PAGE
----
The lights are turned down in the hotel room. A half-open suitcase is on the floor, a couple of colorful sweaters peeking out of it. Has Azealia Banks just arrived or is she about to take off? Between European tour dates, the brand-new London resident is, actually, both. “I try to sleep, but killing time isn’t a problem I have right now,” she says. “In fact, I have too much to do.”
Just a few months after she uploaded a simple but skillfully produced video to YouTube, it seems the music industry is ready to hand the one-to-watch-for-2012 title to the 20-year-old. A track of cheerful electro-house over which Banks spits a slick, mangy rap, “212” is the area code homage to her native New York and the wider world’s first glimpse of Banks’ energy, brimming with self-confidence and lacking censorship. She’s like Nicki Minaj, only cooler.
“It’s a party track,” says Banks. “I’m making fun of people who move to New York to become famous but don’t know anything about the city, of how people get sucked in and sidetracked.” Does that apply to her too? “Nah,” she says, breaking into a smile. “I know all about that. I was born there.”
Banks grew up in Harlem. Her mother sent her to a convent school and then to LaGuardia High School for the Performing Arts, which counts Al Pacino and, yes, Minaj among its illustrious alumni.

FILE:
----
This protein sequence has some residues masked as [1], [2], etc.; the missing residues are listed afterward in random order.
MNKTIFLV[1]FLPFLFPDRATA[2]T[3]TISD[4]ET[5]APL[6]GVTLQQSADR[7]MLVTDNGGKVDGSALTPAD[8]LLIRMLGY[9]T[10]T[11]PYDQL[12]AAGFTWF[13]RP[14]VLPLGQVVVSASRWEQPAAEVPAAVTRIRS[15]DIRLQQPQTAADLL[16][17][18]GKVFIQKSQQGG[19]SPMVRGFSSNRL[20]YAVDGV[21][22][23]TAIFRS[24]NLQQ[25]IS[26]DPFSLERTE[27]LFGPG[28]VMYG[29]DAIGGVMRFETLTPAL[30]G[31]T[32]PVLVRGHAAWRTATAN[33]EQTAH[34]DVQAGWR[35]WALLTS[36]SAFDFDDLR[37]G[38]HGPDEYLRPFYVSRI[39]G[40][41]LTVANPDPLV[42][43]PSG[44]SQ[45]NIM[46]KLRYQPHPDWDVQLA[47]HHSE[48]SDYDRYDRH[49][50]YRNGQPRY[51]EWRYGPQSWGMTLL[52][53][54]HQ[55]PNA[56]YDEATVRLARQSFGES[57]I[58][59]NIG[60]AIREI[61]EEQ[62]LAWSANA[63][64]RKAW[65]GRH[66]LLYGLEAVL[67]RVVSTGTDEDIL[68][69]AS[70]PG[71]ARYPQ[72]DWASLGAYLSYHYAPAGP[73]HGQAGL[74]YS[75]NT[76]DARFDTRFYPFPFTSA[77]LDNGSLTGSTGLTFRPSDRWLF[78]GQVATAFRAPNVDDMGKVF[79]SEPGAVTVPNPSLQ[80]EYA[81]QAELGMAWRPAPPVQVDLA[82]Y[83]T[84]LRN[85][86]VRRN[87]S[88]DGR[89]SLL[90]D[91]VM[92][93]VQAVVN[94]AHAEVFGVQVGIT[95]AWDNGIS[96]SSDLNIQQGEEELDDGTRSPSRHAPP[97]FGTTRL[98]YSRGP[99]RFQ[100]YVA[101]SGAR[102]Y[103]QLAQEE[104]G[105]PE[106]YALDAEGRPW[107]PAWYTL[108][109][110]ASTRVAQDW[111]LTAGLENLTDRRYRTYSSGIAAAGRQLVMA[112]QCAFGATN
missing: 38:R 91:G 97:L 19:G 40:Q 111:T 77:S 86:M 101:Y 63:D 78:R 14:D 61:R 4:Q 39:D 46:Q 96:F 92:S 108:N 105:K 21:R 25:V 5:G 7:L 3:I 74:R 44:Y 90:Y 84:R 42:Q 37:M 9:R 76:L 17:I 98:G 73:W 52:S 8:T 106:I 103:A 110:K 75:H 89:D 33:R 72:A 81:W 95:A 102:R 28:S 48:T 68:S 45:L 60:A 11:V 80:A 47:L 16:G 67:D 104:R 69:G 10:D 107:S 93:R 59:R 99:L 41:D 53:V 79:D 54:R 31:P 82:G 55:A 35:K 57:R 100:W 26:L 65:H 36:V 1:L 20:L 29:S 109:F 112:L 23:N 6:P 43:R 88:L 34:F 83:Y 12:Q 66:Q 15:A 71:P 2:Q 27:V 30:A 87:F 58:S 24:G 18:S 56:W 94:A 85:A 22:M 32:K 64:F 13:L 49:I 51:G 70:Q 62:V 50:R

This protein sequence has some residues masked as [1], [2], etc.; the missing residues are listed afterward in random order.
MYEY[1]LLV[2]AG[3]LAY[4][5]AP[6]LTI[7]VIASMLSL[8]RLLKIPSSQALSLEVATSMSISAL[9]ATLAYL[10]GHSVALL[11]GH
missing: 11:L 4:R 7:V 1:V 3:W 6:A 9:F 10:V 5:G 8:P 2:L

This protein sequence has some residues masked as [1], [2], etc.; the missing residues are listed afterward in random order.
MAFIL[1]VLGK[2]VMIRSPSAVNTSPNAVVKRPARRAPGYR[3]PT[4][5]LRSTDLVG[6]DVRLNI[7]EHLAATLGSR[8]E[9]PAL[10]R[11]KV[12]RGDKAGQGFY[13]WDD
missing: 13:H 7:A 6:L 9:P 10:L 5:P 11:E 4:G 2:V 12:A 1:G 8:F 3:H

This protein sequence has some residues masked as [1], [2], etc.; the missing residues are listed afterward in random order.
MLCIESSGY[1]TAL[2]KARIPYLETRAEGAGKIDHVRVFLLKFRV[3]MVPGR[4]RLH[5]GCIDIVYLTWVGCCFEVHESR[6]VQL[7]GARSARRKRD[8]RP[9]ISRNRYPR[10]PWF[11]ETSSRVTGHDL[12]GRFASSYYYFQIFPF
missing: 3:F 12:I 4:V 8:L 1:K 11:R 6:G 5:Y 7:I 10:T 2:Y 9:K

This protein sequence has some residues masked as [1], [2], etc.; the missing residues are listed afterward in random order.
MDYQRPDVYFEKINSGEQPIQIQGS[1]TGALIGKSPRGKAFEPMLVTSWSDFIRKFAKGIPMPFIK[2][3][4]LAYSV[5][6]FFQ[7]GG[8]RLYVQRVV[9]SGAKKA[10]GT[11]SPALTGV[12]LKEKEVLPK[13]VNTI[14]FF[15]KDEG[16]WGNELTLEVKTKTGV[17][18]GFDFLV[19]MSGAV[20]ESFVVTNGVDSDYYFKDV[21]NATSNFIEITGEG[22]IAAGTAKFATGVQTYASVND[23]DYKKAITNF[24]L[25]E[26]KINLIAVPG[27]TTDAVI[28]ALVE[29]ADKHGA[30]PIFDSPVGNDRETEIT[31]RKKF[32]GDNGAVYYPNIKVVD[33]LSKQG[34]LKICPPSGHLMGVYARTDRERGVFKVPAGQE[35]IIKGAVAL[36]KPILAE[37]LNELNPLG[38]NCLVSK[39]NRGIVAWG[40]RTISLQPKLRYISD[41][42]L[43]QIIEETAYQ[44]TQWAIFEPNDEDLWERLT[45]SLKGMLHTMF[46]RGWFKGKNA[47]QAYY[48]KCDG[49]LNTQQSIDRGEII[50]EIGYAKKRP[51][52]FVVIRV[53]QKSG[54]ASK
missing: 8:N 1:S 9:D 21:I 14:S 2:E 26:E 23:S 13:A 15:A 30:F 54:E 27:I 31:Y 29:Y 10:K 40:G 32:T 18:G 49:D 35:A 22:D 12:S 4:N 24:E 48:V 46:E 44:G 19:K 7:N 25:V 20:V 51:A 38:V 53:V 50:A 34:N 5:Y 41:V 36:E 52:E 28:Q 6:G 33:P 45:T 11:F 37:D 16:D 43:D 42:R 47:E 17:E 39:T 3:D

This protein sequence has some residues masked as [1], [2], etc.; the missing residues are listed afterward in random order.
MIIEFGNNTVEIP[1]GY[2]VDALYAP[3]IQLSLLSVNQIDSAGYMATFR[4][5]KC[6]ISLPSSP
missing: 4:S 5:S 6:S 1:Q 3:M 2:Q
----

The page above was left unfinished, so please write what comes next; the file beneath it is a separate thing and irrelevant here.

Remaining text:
Thanks to YouTube and the like, the cool kids now have access to all sorts of music without any of the subculture baggage of days gone by.
“I always wanted to be on stage,” recalls Banks. “It’s like if you’re a man, you have a penis. It’s the same thing for an artist. You either are one or you’re not.” She originally wanted to go into theater but at 16 discovered a love of rap. Inspired by Missy Elliott and Lil’ Kim, she began to write lyrics herself but never stuck to the formal hip-hop limits.
“I’ve always been open to any kind of music,” she says. “I sampled indie band Peter Bjorn and John in one of my early songs.”
Banks is a prime example of the musical approach of her generation. Thanks to YouTube and the like, the cool kids now have access to all sorts of music without any of the subculture baggage of days gone by. It was the rapper’s cover version of the song “Slow Hands” by indie-rock band Interpol that first brought her media attention: a rock number which Banks turned into a sensuous, modern R&B ballad.
Although Banks can already call fellow musicians like Kanye West and Mumford & Sons fans, she has so far passed up long-term offers from record labels. And rather than be produced by superstars, she’s preferred to work with underground electro artists like Machinedrum and Canadian Red Bull Music Academy graduate Lunice.
“I play by my own rules,” explains Banks. “I’m all about having people listen to my music. If I end up making money from that, too, so much the better!”
Check out the March 2012 issue of Red Bulletin magazine (on newsstands February 14) for more. To read the magazine on your iPad, download the Red Bulletin iPad app.